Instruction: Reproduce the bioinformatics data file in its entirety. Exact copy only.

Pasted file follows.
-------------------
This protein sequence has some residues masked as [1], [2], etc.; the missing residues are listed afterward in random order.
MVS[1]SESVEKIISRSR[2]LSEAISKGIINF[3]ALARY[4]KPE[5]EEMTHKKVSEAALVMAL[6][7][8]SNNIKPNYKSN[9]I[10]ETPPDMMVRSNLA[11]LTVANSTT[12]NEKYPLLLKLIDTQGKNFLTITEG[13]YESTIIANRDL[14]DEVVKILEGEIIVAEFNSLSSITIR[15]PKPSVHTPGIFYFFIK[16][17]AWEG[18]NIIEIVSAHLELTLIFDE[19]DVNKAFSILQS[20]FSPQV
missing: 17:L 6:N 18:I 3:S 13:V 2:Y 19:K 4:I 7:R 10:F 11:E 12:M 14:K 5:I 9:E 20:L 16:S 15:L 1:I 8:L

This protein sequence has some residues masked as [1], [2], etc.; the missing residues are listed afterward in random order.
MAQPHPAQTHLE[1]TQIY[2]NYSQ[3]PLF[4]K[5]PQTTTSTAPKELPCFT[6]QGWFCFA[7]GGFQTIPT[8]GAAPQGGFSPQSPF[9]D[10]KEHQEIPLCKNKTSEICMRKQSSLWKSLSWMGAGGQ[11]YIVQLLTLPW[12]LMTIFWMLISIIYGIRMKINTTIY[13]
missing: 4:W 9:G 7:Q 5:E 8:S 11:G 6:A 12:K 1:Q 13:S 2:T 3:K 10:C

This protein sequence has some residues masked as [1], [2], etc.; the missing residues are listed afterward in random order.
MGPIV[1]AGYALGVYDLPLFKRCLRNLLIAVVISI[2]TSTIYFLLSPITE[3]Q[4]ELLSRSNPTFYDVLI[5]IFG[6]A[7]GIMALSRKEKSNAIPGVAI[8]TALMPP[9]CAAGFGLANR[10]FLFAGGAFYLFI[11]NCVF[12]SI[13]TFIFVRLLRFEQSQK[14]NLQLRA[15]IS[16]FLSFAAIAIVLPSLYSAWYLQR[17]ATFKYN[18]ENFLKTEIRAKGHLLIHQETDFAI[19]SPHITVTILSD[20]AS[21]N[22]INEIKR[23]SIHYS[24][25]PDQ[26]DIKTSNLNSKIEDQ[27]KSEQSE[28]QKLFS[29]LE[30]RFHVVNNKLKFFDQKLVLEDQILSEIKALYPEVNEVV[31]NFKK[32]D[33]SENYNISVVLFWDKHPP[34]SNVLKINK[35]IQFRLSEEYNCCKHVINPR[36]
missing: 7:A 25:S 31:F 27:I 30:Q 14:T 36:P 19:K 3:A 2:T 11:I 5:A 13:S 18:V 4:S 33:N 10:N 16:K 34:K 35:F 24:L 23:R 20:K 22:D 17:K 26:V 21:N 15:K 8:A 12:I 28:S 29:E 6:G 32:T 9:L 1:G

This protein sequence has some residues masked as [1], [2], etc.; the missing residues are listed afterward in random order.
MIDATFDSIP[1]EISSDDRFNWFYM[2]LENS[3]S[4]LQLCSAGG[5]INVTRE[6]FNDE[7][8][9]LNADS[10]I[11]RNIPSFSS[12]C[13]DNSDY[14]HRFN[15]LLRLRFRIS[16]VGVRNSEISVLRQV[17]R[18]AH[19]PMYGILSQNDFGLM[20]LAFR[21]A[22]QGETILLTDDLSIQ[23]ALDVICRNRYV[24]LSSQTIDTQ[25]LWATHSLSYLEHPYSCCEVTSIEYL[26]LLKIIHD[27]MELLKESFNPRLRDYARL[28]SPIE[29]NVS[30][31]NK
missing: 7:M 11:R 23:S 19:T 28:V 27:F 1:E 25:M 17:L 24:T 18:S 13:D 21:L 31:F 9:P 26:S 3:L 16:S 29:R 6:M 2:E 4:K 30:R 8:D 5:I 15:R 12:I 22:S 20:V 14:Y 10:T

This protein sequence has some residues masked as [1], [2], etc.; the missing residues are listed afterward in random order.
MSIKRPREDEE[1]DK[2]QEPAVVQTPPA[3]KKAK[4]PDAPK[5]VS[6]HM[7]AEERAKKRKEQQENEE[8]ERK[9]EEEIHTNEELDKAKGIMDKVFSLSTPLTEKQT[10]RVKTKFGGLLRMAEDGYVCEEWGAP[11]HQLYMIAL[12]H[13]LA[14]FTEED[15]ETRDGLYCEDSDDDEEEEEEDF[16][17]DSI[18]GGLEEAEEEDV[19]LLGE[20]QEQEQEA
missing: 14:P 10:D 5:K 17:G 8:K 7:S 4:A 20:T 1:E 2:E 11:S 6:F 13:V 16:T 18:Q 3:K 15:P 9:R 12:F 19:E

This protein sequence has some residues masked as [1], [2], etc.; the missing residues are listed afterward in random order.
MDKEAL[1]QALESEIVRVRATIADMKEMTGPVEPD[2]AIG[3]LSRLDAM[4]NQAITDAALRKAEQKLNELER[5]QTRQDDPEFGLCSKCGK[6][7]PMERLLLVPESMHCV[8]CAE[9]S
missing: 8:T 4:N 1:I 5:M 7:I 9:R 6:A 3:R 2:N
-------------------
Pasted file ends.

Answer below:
This protein sequence has some residues masked as [1], [2], etc.; the missing residues are listed afterward in random order.
MVS[1]SESVEKIISRSR[2]LSEAISKGIINF[3]ALARY[4]KPE[5]EEMTHKKVSEAALVMAL[6][7][8]SNNIKPNYKSN[9]I[10]ETPPDMMVRSNLA[11]LTVANSTT[12]NEKYPLLLKLIDTQGKNFLTITEG[13]YESTIIANRDL[14]DEVVKILEGEIIVAEFNSLSSITIR[15]PKPSVHTPGIFYFFIK[16][17]AWEG[18]NIIEIVSAHLELTLIFDE[19]DVNKAFSILQS[20]FSPQV
missing: 17:L 6:N 18:I 3:S 13:V 2:Y 19:K 4:I 7:R 10:F 11:E 12:M 14:K 5:I 9:E 20:L 16:S 15:L 1:I 8:L

This protein sequence has some residues masked as [1], [2], etc.; the missing residues are listed afterward in random order.
MAQPHPAQTHLE[1]TQIY[2]NYSQ[3]PLF[4]K[5]PQTTTSTAPKELPCFT[6]QGWFCFA[7]GGFQTIPT[8]GAAPQGGFSPQSPF[9]D[10]KEHQEIPLCKNKTSEICMRKQSSLWKSLSWMGAGGQ[11]YIVQLLTLPW[12]LMTIFWMLISIIYGIRMKINTTIY[13]
missing: 4:W 9:G 7:Q 5:E 8:S 11:G 6:A 12:K 1:Q 13:S 2:T 3:K 10:C

This protein sequence has some residues masked as [1], [2], etc.; the missing residues are listed afterward in random order.
MGPIV[1]AGYALGVYDLPLFKRCLRNLLIAVVISI[2]TSTIYFLLSPITE[3]Q[4]ELLSRSNPTFYDVLI[5]IFG[6]A[7]GIMALSRKEKSNAIPGVAI[8]TALMPP[9]CAAGFGLANR[10]FLFAGGAFYLFI[11]NCVF[12]SI[13]TFIFVRLLRFEQSQK[14]NLQLRA[15]IS[16]FLSFAAIAIVLPSLYSAWYLQR[17]ATFKYN[18]ENFLKTEIRAKGHLLIHQETDFAI[19]SPHITVTILSD[20]AS[21]N[22]INEIKR[23]SIHYS[24][25]PDQ[26]DIKTSNLNSKIEDQ[27]KSEQSE[28]QKLFS[29]LE[30]RFHVVNNKLKFFDQKLVLEDQILSEIKALYPEVNEVV[31]NFKK[32]D[33]SENYNISVVLFWDKHPP[34]SNVLKINK[35]IQFRLSEEYNCCKHVINPR[36]
missing: 7:A 25:S 31:F 27:I 30:Q 14:T 36:P 19:K 3:A 2:T 11:I 5:A 13:S 18:V 4:S 33:N 10:N 16:K 34:K 35:F 24:L 23:R 20:K 22:D 17:K 26:V 21:N 15:K 8:A 12:I 28:S 29:E 6:G 32:T 9:L 1:G

This protein sequence has some residues masked as [1], [2], etc.; the missing residues are listed afterward in random order.
MIDATFDSIP[1]EISSDDRFNWFYM[2]LENS[3]S[4]LQLCSAGG[5]INVTRE[6]FNDE[7][8][9]LNADS[10]I[11]RNIPSFSS[12]C[13]DNSDY[14]HRFN[15]LLRLRFRIS[16]VGVRNSEISVLRQV[17]R[18]AH[19]PMYGILSQNDFGLM[20]LAFR[21]A[22]QGETILLTDDLSIQ[23]ALDVICRNRYV[24]LSSQTIDTQ[25]LWATHSLSYLEHPYSCCEVTSIEYL[26]LLKIIHD[27]MELLKESFNPRLRDYARL[28]SPIE[29]NVS[30][31]NK
missing: 7:M 11:R 23:S 19:T 28:V 27:F 1:E 25:M 17:L 24:T 18:S 13:D 21:L 31:F 9:P 26:S 3:L 16:S 29:R 6:M 2:E 4:K 30:R 8:D 5:I 15:R 12:I 22:S 20:V 14:Y 10:T

This protein sequence has some residues masked as [1], [2], etc.; the missing residues are listed afterward in random order.
MSIKRPREDEE[1]DK[2]QEPAVVQTPPA[3]KKAK[4]PDAPK[5]VS[6]HM[7]AEERAKKRKEQQENEE[8]ERK[9]EEEIHTNEELDKAKGIMDKVFSLSTPLTEKQT[10]RVKTKFGGLLRMAEDGYVCEEWGAP[11]HQLYMIAL[12]H[13]LA[14]FTEED[15]ETRDGLYCEDSDDDEEEEEEDF[16][17]DSI[18]GGLEEAEEEDV[19]LLGE[20]QEQEQEA
missing: 14:P 10:D 5:K 17:G 8:K 7:S 4:A 20:T 1:E 2:E 11:S 6:F 13:V 16:T 18:Q 3:K 15:P 9:R 12:F 19:E

This protein sequence has some residues masked as [1], [2], etc.; the missing residues are listed afterward in random order.
MDKEAL[1]QALESEIVRVRATIADMKEMTGPVEPD[2]AIG[3]LSRLDAM[4]NQAITDAALRKAEQKLNELER[5]QTRQDDPEFGLCSKCGK[6][7]PMERLLLVPESMHCV[8]CAE[9]S
missing: 8:T 4:N 1:I 5:M 7:I 9:R 6:A 3:R 2:N